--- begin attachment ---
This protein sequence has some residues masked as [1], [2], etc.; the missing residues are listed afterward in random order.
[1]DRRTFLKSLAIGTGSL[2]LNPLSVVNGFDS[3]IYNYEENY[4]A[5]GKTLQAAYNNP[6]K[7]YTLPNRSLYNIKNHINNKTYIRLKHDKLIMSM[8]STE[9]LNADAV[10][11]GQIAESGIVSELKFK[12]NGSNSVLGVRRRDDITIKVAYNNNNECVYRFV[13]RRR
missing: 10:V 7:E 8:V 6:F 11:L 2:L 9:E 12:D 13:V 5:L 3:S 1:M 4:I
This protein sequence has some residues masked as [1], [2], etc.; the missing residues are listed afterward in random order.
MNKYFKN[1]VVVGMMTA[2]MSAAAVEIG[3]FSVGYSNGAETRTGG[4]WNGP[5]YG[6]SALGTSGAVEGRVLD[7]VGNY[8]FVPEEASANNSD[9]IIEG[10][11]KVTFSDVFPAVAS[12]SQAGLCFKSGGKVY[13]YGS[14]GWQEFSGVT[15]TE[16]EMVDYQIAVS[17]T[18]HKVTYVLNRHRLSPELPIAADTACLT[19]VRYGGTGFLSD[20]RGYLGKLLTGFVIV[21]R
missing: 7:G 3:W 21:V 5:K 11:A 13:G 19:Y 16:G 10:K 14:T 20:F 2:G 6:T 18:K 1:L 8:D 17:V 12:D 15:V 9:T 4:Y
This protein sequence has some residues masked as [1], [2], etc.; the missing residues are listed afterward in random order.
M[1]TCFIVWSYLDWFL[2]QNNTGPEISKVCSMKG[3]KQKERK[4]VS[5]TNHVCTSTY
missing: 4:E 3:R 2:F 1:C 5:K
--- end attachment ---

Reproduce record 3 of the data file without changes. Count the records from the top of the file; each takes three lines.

This protein sequence has some residues masked as [1], [2], etc.; the missing residues are listed afterward in random order.
M[1]TCFIVWSYLDWFL[2]QNNTGPEISKVCSMKG[3]KQKERK[4]VS[5]TNHVCTSTY
missing: 4:E 3:R 2:F 1:C 5:K